to a procedure call
Must support run-time trading partner discovery
Must support run-time service interface definition
Document exchange model: XML conveys legally
binding documents
Must support reliable XML messaging
Must support EDI legacy systems
Must enable humans to step in for exception
handling
Automated discovery and automated trading
partner formation are optional
Most B2B trade is with a small number of
partners
Most B2B partnership formation is based on
human judgement
Most B2B partnerships are based on trust and
past performance
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Web Services for Business
The Universal Business Language
Web Services for Business
The Universal Business Language
Example: materials management
Variation: Vendor-managed model
Cuarto Congreso Internacional de Sistemas Computacionales
Cuarto Congreso Internacional de Sistemas Computacionales
D-6
ITESM Campus Guadalajara, Jalisco, Mexico, 1 March 2002
D-7
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Web Services for Business
The Universal Business Language
Variation: JIT (just-in-time) model
A Program for Change
The Universal Business Language
A Program for Change
Making the transition.................................................................. E-2
What we want ............................................................................. E-3
What we need ............................................................................. E-4
What we would get ..................................................................... E-5
Good news: ebXML ................................................................... E-6
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A Program for Change
The Universal Business Language
A Program for Change
The Universal Business Language
Making the transition
What we want
Web services for B2B must provide an upward
migration path for existing businesses. Our goals
should be:
What we want is an XML replacement for the fax
machine that is powerful enough to extend the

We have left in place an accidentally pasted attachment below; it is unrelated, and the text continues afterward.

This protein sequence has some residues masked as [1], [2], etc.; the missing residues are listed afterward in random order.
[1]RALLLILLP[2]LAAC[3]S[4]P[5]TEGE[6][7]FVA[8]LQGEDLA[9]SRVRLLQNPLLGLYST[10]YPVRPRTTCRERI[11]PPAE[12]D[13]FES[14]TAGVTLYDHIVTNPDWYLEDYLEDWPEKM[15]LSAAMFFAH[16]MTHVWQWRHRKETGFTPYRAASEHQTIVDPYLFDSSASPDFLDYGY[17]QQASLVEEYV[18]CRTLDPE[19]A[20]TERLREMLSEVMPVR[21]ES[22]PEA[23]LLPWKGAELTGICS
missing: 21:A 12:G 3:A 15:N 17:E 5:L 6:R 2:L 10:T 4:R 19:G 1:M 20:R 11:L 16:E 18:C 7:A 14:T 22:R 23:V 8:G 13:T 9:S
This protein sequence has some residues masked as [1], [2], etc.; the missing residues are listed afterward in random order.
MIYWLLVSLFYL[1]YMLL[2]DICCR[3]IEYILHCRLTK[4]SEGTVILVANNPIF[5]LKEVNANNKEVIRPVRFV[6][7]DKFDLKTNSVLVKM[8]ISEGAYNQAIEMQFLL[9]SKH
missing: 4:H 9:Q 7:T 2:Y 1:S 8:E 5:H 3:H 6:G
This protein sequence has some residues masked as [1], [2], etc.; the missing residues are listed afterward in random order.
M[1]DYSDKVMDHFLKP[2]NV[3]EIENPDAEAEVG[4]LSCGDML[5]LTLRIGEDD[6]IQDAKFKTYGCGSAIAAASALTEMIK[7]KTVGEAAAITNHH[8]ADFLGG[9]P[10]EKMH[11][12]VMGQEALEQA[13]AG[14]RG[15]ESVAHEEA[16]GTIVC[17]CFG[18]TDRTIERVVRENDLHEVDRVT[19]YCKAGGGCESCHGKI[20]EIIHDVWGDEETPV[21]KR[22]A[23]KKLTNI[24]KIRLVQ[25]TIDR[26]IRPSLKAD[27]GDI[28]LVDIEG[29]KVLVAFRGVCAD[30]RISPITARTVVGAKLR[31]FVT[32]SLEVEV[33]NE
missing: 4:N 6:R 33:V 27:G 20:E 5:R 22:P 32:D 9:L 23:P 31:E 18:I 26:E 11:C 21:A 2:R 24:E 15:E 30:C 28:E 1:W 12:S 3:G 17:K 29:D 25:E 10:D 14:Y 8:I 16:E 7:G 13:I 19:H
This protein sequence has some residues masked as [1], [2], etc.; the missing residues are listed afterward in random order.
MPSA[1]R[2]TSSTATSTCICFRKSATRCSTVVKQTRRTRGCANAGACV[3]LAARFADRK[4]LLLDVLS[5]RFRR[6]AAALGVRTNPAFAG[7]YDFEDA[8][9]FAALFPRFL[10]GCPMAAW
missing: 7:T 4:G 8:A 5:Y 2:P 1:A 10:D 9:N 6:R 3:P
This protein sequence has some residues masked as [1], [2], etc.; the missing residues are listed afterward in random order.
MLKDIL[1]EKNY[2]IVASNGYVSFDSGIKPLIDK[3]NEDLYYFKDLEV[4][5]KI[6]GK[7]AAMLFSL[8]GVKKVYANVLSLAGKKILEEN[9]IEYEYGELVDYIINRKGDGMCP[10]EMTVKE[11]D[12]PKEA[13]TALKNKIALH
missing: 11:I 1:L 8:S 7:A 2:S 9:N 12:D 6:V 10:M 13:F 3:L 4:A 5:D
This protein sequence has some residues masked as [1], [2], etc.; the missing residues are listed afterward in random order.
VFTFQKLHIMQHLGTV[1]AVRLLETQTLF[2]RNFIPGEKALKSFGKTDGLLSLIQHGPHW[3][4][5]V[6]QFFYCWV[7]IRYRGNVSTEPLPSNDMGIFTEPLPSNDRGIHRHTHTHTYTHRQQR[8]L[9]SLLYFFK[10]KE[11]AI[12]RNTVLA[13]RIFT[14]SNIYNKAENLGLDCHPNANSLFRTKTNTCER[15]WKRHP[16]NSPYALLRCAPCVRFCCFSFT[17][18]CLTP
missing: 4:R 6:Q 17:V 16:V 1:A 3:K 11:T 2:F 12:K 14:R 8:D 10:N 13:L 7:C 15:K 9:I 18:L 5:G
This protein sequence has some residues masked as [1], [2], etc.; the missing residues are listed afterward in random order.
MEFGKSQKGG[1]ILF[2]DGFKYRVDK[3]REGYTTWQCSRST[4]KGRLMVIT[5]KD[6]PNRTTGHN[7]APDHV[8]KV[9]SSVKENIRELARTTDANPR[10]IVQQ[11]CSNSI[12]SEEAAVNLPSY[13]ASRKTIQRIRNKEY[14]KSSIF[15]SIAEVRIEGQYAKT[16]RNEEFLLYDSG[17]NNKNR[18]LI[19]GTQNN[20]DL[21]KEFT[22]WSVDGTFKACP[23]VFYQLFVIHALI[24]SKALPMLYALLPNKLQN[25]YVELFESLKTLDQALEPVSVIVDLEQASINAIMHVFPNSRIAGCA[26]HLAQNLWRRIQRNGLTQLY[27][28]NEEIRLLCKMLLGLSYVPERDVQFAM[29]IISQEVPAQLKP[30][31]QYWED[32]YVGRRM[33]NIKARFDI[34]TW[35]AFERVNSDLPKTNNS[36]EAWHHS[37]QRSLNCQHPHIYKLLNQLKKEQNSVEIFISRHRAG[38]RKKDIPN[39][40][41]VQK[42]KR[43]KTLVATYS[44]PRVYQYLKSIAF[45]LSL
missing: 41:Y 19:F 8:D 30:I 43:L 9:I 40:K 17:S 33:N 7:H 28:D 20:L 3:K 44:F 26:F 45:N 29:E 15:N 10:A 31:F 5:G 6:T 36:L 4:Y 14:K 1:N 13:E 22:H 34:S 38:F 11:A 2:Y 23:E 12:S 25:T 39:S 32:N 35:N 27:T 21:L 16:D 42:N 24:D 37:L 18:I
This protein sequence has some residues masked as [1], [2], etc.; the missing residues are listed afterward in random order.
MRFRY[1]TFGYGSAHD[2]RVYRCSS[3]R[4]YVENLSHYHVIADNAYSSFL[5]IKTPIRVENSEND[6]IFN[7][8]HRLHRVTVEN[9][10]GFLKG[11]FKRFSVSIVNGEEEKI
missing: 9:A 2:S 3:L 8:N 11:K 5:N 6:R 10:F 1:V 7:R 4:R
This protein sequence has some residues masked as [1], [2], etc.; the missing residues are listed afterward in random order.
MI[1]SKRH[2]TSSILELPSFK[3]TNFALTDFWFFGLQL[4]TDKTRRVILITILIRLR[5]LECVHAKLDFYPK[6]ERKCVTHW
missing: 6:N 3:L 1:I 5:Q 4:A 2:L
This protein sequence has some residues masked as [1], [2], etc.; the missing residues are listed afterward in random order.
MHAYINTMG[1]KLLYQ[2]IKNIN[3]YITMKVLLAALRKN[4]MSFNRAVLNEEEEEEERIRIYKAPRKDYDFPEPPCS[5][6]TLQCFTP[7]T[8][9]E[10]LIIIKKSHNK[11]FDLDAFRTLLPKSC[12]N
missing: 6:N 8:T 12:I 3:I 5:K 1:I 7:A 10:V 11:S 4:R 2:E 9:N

benefits of EDI to all of the world's businesses. We
want:
To move existing enterprises online
To automate existing business relationships
in a way that allows each enterprise to move at its
own speed.
Cheap, self-configuring data input software
Cheap, self-configuring data output software
Reasonable cost of integration with existing
backoffice systems
In other words, we should be upgrading existing
business processes in place. The standardization of
XML business documents is the simplest way to
accomplish this.
Standardized, human-readable, machine-readable,
Cuarto Congreso Internacional de Sistemas Computacionales
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persistent XML business data that can be used and
re-used by an unlimited number of different
business processes
E-3
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A Program for Change
The Universal Business Language
What we need
What we would get
Standardized XML business forms that can
support existing EDI transaction sets
Reliable XML messaging
Optional but powerful discovery of schemas and
trading partner profiles
Optional but powerful XML trading partner
agreements
Note that the first two items are all that's needed to
implement EDI using XML.
Cuarto Congreso Internacional de Sistemas Computacionales
A Program for Change
The Universal Business Language
E-4
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The combination of standard XML forms and
reliable XML messaging would:
Provide for incremental automation of existing
business processes in place
Extend EDI to all the world's businesses
Allow existing EDI users to communicate with
smaller partners without replacing their existing